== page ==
Whether you’re an outdoor enthusiast, a die-hard urbanite, or somewhere in between, bug-out-bags are something everyone really should have by now. Not to sound dire here but natural disasters are a part of the planet’s life cycle, and climate change is only accelerating their frequency. Obviously, not everyone is going to be involved in a massive flood, an out of control wildfire, or epic mudslide. But at some point, everyone is going to lose power, get stuck in a storm, or be left without the resources they need—and this is exactly when a bug-out bag could keep you safe, or at the very least, more comfortable.
So what exactly is a bug-out bag? It depends on who you ask. Generally speaking, they’re kits with emergency supplies meant to keep you safe and alive for about 72 hours, with the idea that help will come by the fourth day. Each bug-out bag will not only vary by your personal ambition, experience, and finances but the region in which you live as well. While creating a bug-out bag depends on your own needs and physical location, here are seven things that each should include:
1. Food and Water
Non-perishable food is a must, as your bug-out bag could be sitting in your basement for years before it’s ever needed. Canned food works, but it’s unbelievably heavy and bulky. So it’s best to get the kind of food you would take backpacking, like dehydrated meals and nutritional bars. They’re easy, lightweight, and take up little room. Remember, you may be walking with this bag.
Approximately two liters of water a day per person is ideal, but you should also have a water filter if possible. Since water is the most important thing your body needs, don’t risk it and assume there will be potable water after an emergency, especially not in a city where contamination is a serious possibility. If you’re planning on more than 72 hours off the grid, it might be smart to bring a camp stove and the essential kitchen gear that comes with that (plates, utensils, a pot). If you bring a stove you can boil water and you don’t need a filter.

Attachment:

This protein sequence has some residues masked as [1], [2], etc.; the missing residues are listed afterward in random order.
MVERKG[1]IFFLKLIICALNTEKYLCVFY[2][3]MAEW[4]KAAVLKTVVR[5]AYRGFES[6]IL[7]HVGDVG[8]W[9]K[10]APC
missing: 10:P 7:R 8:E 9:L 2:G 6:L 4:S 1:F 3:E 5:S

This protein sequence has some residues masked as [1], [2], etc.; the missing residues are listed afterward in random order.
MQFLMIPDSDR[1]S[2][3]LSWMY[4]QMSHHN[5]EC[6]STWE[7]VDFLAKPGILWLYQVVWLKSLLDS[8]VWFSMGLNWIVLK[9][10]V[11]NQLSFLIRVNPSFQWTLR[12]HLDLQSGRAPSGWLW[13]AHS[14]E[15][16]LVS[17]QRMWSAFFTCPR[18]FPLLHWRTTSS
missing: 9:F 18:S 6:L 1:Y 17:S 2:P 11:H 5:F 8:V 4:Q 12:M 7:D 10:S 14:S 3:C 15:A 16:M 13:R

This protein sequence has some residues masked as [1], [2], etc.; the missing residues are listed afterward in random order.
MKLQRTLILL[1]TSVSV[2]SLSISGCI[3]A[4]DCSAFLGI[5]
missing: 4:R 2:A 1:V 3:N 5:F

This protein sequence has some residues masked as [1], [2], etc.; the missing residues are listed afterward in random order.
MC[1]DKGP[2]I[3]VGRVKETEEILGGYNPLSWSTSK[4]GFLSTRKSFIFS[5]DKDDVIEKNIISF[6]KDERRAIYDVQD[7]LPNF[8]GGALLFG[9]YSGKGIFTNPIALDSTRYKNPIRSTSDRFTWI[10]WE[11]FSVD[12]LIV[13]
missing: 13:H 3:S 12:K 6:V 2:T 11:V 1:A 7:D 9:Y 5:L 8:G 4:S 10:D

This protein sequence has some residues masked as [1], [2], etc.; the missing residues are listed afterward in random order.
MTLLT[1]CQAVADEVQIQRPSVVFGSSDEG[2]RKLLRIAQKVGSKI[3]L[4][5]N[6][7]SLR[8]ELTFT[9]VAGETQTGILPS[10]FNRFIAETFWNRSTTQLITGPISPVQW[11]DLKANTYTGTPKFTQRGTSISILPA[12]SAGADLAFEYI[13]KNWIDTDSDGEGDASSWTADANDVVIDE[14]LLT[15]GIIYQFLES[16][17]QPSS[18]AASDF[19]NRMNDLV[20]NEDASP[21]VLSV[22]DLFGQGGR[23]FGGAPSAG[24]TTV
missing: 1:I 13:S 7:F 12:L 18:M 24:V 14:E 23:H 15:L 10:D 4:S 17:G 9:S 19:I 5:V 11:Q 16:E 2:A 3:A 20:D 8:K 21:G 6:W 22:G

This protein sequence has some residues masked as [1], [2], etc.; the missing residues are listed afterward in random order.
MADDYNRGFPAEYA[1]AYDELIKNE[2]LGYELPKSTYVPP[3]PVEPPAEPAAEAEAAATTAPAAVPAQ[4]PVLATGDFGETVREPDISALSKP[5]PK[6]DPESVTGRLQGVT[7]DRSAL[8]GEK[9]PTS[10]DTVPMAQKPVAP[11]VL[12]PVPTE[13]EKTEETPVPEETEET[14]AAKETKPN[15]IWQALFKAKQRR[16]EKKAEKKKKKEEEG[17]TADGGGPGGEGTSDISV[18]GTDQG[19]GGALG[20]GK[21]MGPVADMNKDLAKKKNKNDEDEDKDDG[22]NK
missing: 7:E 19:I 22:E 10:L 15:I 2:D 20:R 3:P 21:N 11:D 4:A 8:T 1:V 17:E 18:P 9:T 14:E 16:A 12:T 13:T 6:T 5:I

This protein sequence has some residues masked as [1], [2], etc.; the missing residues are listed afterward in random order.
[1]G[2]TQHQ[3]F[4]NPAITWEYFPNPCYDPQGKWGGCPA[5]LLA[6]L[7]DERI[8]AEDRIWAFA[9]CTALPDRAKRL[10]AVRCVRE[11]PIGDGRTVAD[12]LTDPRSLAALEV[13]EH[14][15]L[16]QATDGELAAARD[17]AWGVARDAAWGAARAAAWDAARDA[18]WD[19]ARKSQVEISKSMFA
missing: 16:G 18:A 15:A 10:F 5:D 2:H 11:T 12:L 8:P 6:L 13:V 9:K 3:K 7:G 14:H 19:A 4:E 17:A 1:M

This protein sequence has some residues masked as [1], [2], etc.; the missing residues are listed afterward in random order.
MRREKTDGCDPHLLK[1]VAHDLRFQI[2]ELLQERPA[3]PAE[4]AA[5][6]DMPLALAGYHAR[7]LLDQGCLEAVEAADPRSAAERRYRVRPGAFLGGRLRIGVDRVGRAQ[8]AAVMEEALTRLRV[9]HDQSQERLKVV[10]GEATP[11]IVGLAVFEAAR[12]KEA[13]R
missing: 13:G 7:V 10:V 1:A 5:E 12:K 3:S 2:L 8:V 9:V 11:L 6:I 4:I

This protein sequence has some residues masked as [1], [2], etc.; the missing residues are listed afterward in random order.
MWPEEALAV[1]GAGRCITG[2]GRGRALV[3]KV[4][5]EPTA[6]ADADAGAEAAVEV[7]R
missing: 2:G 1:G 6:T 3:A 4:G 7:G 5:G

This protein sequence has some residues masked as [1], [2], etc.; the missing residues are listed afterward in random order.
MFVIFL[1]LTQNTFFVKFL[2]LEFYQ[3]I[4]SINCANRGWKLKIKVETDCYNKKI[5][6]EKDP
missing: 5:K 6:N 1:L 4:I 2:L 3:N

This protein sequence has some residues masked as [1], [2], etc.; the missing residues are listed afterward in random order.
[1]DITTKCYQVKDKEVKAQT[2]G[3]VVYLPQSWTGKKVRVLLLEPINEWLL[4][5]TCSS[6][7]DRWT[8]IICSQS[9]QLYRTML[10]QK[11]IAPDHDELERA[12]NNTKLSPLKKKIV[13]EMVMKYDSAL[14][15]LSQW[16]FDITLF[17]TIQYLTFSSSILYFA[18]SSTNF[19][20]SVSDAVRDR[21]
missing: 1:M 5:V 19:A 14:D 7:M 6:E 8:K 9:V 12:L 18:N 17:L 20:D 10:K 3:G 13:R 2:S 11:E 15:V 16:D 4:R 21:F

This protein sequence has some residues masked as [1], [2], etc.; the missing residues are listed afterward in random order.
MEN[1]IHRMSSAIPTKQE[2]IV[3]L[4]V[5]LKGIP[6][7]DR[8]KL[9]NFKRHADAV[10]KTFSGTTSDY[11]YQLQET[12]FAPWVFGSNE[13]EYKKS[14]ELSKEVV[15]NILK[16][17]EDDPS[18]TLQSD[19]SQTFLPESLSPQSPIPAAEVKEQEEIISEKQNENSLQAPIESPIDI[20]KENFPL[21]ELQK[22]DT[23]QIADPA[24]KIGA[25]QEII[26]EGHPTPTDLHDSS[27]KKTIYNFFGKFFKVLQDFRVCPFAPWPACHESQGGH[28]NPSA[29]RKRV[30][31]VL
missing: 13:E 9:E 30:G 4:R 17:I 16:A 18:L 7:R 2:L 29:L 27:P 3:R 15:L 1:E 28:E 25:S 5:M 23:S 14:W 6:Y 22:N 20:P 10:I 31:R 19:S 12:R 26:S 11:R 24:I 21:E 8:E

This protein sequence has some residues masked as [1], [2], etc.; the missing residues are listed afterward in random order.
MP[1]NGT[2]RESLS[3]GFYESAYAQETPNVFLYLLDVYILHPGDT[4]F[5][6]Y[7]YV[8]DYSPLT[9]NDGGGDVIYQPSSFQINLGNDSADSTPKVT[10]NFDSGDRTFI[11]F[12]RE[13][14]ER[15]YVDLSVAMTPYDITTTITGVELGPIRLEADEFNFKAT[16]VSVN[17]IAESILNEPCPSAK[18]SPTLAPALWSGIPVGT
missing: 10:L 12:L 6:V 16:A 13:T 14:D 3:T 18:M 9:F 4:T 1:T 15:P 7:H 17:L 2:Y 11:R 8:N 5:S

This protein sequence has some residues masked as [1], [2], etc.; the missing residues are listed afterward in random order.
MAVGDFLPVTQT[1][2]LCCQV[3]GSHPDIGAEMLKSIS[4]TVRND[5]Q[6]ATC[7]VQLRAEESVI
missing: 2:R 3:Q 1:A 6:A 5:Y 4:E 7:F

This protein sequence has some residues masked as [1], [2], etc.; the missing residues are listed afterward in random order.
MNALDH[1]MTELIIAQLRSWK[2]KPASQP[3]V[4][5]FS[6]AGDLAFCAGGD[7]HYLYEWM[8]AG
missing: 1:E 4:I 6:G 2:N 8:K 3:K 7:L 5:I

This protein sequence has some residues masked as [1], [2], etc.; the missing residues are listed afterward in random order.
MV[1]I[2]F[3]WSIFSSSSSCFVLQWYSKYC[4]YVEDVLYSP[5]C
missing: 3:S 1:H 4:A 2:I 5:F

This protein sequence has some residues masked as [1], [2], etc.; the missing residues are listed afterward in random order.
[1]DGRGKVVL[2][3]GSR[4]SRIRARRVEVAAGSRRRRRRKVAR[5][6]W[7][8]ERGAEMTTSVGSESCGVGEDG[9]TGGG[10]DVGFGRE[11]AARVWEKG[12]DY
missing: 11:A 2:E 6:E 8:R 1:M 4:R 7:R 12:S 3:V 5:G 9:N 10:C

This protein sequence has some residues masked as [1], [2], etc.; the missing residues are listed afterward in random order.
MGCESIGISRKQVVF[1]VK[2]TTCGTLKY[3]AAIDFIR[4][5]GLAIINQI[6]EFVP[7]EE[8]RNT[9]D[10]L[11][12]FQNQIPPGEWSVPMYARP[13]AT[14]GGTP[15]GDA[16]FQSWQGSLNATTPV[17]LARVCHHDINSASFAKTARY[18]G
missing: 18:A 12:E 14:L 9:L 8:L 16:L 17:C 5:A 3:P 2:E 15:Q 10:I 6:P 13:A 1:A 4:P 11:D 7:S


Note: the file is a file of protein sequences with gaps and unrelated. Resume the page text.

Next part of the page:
Vitamins may not seem like a necessity, but there’s a reason why so many outdoor enthusiasts bring them along into the wild. Physical and emotional stress, dehydration, lack of nutritional food, extreme weather, and limited resources make vitamins far more important in an emergency than in everyday life. As delicious as bars are, they can’t give you the kind of vitamins and nutrients that real food does. So it’s wise to bring along multivitamins and supplements like SurvivaGuard so your body doesn’t fall apart (even if the world around you might be).
Micronutrients like Huperzine-A help you stay alert and focused instead of falling into auto-pilot. Phosphatidylserine can help you stay calm and even sleep better instead of being in fight-or-flight mode. And supplements like GABA help with immunity, especially when the body is stressed. Again, this may not seem like something that should be at the top of your bug-out list, but emergency situations are the absolute worst times to get sick, lose focus, or be unable to sleep due to high cortisol levels. If your vitamin tank is full, you will have an edge over the competition, so to speak.
3. First-Aid Kits